Associate Supreme Court Justice Clarence Thomas excoriated his colleague on the bench, Justice Ketanji Brown Jackson, by citing her 18 times in his opinion on a ruling that bans universities from weighing an applicant’s race during the admissions process.
The court found that affirmative action practices at Harvard University and the University of North Carolina violated the Equal Protection Clause of the Fourteenth Amendment.
The landmark ruling could level the playing field for college applicants and return admissions back to a meritocracy.
In the UNC case, specifically, the court voted 6-3 to strike down the admissions practice with the three liberal justices dissenting.
Jackson recused herself from the Harvard case because of her previous seat on the school’s board of overseers.
In that case, the court voted 6-2, ABC News reported.
But amid the court’s decision to end the practice of considering race for college students, the high court’s two black judges took shots at one another.
Politico reported that in his opinion on striking affirmative action from the college admissions process, Thomas mentioned Jackson 18 times in seven pages.
In response to Jackson’s dissenting argument, Thomas wrote, “As she sees things, we are all inexorably trapped in a fundamentally racist society, with the original sin of slavery and the historical subjugation of black Americans still determining our lives today.”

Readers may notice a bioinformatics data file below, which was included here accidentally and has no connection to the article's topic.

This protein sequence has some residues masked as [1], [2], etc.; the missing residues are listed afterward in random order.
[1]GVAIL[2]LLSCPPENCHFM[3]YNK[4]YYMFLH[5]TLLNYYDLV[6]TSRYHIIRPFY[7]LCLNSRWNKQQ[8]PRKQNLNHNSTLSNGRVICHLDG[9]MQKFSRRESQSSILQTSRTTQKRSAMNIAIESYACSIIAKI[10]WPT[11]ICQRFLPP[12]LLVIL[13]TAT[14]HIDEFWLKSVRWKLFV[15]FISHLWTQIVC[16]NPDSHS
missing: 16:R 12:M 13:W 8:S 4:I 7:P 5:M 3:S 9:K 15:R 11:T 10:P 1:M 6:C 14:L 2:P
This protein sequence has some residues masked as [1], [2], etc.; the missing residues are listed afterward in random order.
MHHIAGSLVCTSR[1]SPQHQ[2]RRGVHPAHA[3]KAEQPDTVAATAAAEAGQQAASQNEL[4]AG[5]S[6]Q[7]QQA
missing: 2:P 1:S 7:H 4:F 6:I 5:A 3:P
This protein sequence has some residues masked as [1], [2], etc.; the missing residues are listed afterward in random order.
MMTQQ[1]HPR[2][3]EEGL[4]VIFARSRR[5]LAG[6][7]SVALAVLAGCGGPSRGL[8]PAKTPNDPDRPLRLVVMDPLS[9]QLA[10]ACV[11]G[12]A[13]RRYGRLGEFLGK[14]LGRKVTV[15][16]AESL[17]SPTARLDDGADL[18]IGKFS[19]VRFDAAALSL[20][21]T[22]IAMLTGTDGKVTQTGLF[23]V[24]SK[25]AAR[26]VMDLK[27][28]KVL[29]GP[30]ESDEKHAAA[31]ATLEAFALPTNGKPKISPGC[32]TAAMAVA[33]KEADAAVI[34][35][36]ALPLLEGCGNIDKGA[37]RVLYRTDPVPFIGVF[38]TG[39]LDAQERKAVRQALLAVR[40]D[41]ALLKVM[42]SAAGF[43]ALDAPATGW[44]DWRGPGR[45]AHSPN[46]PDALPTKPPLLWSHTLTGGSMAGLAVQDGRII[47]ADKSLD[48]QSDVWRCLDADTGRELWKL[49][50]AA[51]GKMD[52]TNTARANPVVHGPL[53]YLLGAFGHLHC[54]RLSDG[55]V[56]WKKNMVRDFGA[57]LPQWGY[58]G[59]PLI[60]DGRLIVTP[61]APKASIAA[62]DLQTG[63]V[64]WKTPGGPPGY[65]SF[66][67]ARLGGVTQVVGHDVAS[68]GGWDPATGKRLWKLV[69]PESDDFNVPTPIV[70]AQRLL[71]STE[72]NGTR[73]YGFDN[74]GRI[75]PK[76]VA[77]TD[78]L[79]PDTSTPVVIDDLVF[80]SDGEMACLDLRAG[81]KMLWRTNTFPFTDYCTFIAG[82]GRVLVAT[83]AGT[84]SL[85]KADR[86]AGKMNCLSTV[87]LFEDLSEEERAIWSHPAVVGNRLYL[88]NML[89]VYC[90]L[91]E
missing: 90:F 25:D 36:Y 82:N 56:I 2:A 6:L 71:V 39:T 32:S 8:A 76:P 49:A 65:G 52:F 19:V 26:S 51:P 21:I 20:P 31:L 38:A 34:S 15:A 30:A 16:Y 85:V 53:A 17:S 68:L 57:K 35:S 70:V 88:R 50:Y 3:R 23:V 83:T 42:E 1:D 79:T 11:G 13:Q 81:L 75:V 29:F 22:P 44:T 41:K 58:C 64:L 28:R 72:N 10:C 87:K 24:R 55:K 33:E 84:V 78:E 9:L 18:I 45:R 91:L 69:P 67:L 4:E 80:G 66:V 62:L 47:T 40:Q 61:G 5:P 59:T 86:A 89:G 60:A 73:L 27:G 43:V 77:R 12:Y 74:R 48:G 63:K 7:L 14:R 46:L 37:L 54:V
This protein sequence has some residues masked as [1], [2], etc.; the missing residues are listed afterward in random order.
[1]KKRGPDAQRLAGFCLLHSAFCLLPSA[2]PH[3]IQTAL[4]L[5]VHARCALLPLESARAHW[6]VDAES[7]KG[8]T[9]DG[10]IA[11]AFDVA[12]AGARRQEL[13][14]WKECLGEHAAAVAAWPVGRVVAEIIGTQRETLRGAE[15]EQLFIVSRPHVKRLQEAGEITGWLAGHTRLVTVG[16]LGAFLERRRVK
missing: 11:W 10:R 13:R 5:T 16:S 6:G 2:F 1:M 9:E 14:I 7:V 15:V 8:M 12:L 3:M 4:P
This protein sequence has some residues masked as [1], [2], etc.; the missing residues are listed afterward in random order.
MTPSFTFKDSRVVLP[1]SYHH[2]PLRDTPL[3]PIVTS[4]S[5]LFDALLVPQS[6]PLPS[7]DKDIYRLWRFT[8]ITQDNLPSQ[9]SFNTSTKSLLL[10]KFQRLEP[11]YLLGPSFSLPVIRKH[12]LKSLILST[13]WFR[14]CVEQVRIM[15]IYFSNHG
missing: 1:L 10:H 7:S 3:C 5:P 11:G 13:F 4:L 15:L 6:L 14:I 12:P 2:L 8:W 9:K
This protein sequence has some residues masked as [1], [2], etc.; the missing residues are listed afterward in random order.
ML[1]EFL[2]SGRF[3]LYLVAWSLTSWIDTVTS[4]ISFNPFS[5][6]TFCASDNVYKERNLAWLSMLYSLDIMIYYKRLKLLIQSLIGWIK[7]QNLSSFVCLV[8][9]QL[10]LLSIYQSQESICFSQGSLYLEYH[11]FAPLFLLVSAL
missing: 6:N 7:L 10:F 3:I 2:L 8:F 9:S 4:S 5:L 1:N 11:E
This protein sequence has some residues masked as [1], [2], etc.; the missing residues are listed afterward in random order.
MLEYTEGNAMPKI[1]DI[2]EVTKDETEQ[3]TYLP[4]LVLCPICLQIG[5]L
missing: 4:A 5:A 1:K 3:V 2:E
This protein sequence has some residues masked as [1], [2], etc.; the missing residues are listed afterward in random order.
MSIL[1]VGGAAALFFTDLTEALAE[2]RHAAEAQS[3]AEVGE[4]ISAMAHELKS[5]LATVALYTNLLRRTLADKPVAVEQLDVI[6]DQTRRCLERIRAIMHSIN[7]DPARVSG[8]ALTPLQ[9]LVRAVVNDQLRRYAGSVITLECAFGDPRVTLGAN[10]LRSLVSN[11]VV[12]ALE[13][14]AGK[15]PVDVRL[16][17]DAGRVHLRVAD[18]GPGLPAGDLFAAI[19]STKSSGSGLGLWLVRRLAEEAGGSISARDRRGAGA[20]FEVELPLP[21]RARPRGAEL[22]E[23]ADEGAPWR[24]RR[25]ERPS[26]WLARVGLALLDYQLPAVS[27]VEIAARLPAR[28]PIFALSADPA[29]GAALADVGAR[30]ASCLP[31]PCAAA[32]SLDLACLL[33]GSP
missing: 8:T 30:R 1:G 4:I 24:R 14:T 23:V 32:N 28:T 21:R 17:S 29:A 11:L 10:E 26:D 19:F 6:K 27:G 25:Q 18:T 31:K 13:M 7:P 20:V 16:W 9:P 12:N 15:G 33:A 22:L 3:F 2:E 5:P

Thomas added: “The panacea, she counsels, is to unquestioningly accede to the view of elite experts and reallocate society’s riches by racial means as necessary to ‘level the playing field,’ all as judged by racial metrics. I strongly disagree.”
The clearly annoyed Thomas did not stop there.
“Justice Jackson uses her broad observations about statistical relationships between race and select measures of health, wealth, and well-being to label all blacks as victims. Her desire to do so is unfathomable to me,” he wrote. “I cannot deny the great accomplishments of black Americans, including those who succeeded despite long odds.”
He further accused Jackson of holding a “race-infused” view of the world that he said is short-sighted.
“Justice Jackson’s race-infused world view falls flat at each step. Individuals are the sum of their unique experiences, challenges, and accomplishments,” Thomas wrote.
“What matters is not the barriers they face, but how they choose to confront them,” Thomas said, in perhaps his most pointed retort to Jackson. “And their race is not to blame for everything — good or bad — that happens in their lives. A contrary, myopic world view based on individuals’ skin color to the total exclusion of their personal choices is nothing short of racial determinism.”
Thomas also accused his colleague of ignoring the plights of Asian and white students who are often victims to a race-based admissions process.
In response, Jackson also took a shot at Thomas.
She wrote, “The takeaway is that those who demand that no one think about race (a classic pink-elephant paradox) refuse to see, much less solve for, the elephant in the room — the race-linked disparities that continue to impede achievement of our great Nation’s full potential.”
Thomas has served on the court since 1991. He faced a contentious confirmation process after then-senator Biden attempted to derail his nomination by former President George H.W. Bush.